Thus, the operation of the system to determine dioptric power is as follows: The lamp 26 and condenser lens 30 transilluminate the test reticle 28 which is imaged at the focus of objective lens 32. The viewer 35 is positioned so that the ocular lens focal plane 38 is conjugate with the test reticle 28. When the optical arrangement produces a reticle image which is focused on the posterior surface of lens 18 being tested, the image of the test reticle and posterior lens surface can simultaneously be seen by the observer 56 in the focal plane 38. This is the initial set up or first position of the optical system as illustrated in FIG. 2. The position indicator is set to zero at this point.
The operator or observer now repositions the optical system 22 so that a green colored image of the test reticle 28 is observed. This is accomplished by moving the optical system 22 vertically upward by means of the focusing slide control wheel 24 (FIG. 1). When the optical system is adjusted to this position, the observer now visualizes the second focal plane of the lens 18 being tested. Since an image of the test reticle 28 is always present at the focus of objective lens 32, and this image is now in the second focal plane of the lens being tested, the lens now produces an image of the test reticle at infinity (represented by the parallel beam indicated at 58), emerging from the test lens 18.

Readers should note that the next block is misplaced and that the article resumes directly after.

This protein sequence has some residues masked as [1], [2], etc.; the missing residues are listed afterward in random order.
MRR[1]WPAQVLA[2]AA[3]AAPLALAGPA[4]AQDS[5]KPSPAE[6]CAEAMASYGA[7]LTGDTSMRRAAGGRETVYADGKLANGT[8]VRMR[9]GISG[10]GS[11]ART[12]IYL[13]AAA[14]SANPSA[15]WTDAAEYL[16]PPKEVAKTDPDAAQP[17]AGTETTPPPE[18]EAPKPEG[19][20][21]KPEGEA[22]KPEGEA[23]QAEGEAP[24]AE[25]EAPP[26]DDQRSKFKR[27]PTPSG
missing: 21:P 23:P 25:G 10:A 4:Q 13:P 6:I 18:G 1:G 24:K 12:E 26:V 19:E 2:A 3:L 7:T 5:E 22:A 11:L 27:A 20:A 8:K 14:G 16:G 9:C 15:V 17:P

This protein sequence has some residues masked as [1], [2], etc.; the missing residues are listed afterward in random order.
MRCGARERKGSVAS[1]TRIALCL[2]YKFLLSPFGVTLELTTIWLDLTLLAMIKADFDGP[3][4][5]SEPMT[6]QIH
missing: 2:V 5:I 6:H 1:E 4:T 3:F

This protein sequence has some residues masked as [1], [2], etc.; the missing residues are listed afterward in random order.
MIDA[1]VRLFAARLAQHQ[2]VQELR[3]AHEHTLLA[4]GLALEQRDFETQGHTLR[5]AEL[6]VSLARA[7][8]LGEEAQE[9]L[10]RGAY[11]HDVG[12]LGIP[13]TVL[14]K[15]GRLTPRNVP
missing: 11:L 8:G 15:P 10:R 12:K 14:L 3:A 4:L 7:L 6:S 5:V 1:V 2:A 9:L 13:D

This parallel beam 58 then passes through green filter 52 and is reflected by plane mirror 54 and reimaged by the test lens 18 at a second focal plane F1. Since this spatial position will correspond with the focus of objective lens 32, the reticle image at this second position will be seen by the observer indicated at 56. This reticle image will now appear green in color because it has passed through the filter 52, which has a peak transmission of 546 NM (nanometers), very near the maximum sensitivity of the human eye. This particular wave length is particularly significant because the principal purpose of the invention is for testing intraocular lenses suitable for surgical implantation in the human eye. Obviously, other colors may be used to change the image indicating the second focal plane, but the particular filter having a range near the maximum sensitivity of the human eye, and particularly in the range 540 to 560 NM is desired. The filter 52 is placed at an angle to the axis of the optic system and preferably at right angles to prevent reflections from its surfaces from entering the optical system.
The distance Δ is equal to the back focal length of the lens 18 being tested and is translated to dioptric power and displayed on the digital readout meter 48. The digital readout is activated by mechanical position indicator 40 which includes an optical encoder (not shown) and electrical circuit mounted in base 10, as required to translate the motion of plunger 44 into numerical terms relating to dioptric power in the eye according to the equation: ##EQU1## Where: S"=the distance delta in millimeters
n"=refractive index of the eye (vitreous humour)